There are many different ways to study organic chemistry. I’m pretty sure most of you know about, and many of you actually use this simple learning strategy—flash-cards. Now, how exactly do you make your flash cards? Do you just put some info you need to remember on it and flip through your cards from time to time? Or, maybe, you have a name of a concept on one side and some definitions on the other side? Or, when it comes to chemistry flash-cards, you put a reaction on one side and the reaction name on the other side? Did I guess right? That’s what most of the students I’ve ever worked with do. I bet, right about now you, probably, get this nagging feeling that I am about to tell you that you do it wrong. And you are right to think so—if you are doing your flash cards the way I described above, you are doing it wrong!
If you just put some info on your card and you are trying to learn the concept by flipping through your cards from time to time, you are doing it in the passive learning style. There’s nothing more dangerous for you than the passive learning. Why? Coz’ it takes for freaking EVER! Mindless repetition of things such as concepts, definitions, or reactions will eventually get you to remember those, but you’ll spend way too much time getting to that point and, let’s be honest, you don’t have a luxury of time when trying to master organic chemistry within the frames of a regular college semester.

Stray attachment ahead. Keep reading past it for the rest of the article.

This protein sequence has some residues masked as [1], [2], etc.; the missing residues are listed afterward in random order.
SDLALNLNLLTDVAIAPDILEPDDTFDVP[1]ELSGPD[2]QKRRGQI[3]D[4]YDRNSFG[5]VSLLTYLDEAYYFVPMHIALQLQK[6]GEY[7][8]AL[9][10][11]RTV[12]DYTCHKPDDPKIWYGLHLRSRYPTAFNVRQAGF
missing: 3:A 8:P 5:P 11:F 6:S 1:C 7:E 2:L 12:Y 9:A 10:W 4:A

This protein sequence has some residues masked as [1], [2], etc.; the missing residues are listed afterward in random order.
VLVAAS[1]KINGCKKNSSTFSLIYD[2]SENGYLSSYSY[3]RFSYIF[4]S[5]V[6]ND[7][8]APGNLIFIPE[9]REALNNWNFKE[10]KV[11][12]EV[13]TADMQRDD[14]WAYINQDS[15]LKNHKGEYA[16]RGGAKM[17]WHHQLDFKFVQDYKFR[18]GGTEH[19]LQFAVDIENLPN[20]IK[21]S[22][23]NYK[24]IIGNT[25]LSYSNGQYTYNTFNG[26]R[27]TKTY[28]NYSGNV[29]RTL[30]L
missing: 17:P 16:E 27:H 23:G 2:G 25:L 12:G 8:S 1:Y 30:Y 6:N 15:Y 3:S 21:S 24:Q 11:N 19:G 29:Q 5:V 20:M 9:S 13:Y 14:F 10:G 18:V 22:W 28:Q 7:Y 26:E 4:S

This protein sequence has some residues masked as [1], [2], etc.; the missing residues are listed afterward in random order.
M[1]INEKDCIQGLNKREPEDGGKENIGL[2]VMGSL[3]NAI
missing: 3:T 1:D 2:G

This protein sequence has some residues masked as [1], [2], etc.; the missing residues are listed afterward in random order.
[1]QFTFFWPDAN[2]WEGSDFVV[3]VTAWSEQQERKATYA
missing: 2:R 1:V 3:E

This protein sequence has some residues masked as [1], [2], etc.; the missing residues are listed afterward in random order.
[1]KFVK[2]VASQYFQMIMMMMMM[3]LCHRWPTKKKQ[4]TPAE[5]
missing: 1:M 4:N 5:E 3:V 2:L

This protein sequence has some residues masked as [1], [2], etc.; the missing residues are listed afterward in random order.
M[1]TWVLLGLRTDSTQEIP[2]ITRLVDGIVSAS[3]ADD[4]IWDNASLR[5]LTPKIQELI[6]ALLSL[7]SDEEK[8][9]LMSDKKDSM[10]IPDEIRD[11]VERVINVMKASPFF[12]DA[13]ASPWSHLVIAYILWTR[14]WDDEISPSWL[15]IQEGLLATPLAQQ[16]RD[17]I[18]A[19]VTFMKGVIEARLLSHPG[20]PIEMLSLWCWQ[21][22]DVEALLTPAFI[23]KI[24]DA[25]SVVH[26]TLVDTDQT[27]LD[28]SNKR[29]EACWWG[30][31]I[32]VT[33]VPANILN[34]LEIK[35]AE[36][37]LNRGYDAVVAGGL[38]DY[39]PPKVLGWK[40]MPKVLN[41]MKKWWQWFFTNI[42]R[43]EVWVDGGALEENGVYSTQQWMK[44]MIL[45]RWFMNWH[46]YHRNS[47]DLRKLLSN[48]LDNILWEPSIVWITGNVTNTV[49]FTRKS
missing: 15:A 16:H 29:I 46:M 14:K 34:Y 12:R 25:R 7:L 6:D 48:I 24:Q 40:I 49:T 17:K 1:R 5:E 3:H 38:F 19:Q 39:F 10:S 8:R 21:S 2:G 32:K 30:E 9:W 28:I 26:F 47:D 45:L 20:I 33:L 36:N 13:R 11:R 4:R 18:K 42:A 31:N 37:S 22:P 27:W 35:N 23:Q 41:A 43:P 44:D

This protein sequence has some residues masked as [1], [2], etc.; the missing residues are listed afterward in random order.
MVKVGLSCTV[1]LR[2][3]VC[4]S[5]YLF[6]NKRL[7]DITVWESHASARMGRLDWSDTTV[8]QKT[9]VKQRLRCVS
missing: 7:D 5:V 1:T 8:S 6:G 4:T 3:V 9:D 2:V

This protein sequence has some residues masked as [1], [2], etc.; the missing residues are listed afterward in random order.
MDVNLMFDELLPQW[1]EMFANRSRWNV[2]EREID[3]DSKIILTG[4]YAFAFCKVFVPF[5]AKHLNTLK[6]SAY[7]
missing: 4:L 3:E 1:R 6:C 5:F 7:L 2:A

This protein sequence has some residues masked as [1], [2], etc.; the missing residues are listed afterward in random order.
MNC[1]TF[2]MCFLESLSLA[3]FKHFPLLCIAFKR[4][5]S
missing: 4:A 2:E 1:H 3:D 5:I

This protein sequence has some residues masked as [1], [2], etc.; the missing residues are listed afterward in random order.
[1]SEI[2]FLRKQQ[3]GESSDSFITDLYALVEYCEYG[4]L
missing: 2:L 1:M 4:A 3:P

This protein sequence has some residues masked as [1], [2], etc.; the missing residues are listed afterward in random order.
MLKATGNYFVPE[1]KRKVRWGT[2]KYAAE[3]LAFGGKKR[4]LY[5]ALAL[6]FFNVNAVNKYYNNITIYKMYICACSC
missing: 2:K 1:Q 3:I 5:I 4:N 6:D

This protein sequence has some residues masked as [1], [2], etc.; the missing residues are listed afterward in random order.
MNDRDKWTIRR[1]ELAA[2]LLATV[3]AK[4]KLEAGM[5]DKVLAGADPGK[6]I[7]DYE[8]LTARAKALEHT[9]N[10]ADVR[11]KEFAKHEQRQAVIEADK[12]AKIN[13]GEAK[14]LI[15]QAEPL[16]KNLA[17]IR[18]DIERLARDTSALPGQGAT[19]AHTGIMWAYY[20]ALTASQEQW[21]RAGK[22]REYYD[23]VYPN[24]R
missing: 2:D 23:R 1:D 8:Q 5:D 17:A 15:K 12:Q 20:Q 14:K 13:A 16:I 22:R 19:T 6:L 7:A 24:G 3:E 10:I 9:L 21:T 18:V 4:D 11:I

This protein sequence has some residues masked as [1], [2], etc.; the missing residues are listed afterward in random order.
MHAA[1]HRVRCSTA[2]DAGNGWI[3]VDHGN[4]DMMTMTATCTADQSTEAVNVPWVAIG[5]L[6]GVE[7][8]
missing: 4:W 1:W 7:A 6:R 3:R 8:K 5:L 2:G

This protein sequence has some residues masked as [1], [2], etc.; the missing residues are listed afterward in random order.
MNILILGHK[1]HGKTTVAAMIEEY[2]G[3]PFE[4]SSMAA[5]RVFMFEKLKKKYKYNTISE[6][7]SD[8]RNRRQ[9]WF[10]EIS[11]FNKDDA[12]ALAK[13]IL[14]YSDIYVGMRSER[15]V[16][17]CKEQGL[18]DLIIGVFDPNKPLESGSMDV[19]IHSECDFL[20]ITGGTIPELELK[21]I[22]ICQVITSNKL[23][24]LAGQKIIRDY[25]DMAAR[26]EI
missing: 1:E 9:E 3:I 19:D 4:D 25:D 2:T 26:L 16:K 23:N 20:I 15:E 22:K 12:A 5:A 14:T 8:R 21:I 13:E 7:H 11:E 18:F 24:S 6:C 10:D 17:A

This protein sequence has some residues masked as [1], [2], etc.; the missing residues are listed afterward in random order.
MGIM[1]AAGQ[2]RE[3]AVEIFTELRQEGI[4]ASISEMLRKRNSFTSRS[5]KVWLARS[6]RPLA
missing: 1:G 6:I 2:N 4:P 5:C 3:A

You remember that your instructor told you that you should spend at least one hour studying for every hour spent in the lecture hall. Sounds familiar? Well, the important part there is that this studying time has to be an active studying time! Now, the problem we have is changing something about how we learn from the passive mode into an active mode.
But how can that be applied to flash-cards, you ask? Let’s look at a typical Electrophilic Aromatic Substitution (EAS) reaction between acetophenone and chlorine in a presence of aluminum chloride:
If you’re in a second semester of organic chemistry sequence, it’s one of the reactions you’re about to learn in class. So, what three main areas do we have in this reaction? We have: (1) reactants or starting materials (SM), in this case the acetophenone molecule, (2) reagents (Rg), Cl2 and AlCl3 here, and (3) we have products (Pr), m-chloroacetophenone in this case. So, in order to switch your learning style from passive looking at this reaction and trying to remember it, take one of those aspects of the reaction, say Rg, and remove it. Then you get:
On the other side of your flash card, put the reagents that you didn’t put in the reaction itself. This way, when you look at the reaction, you will have to think what reagents you need to use to accomplish it. If, say, you eliminate the product:
You’ll have to analyze your SM and Rg to find the product, which will be on the back side of the card if you get stuck. This way, you can make three cards for each reaction but all three will be different (one missing SM, one missing Rg, and one missing Pr) and make you actively think about the reaction every time you look at it. Give it a try and let me now how you like this way to use your flash-cards.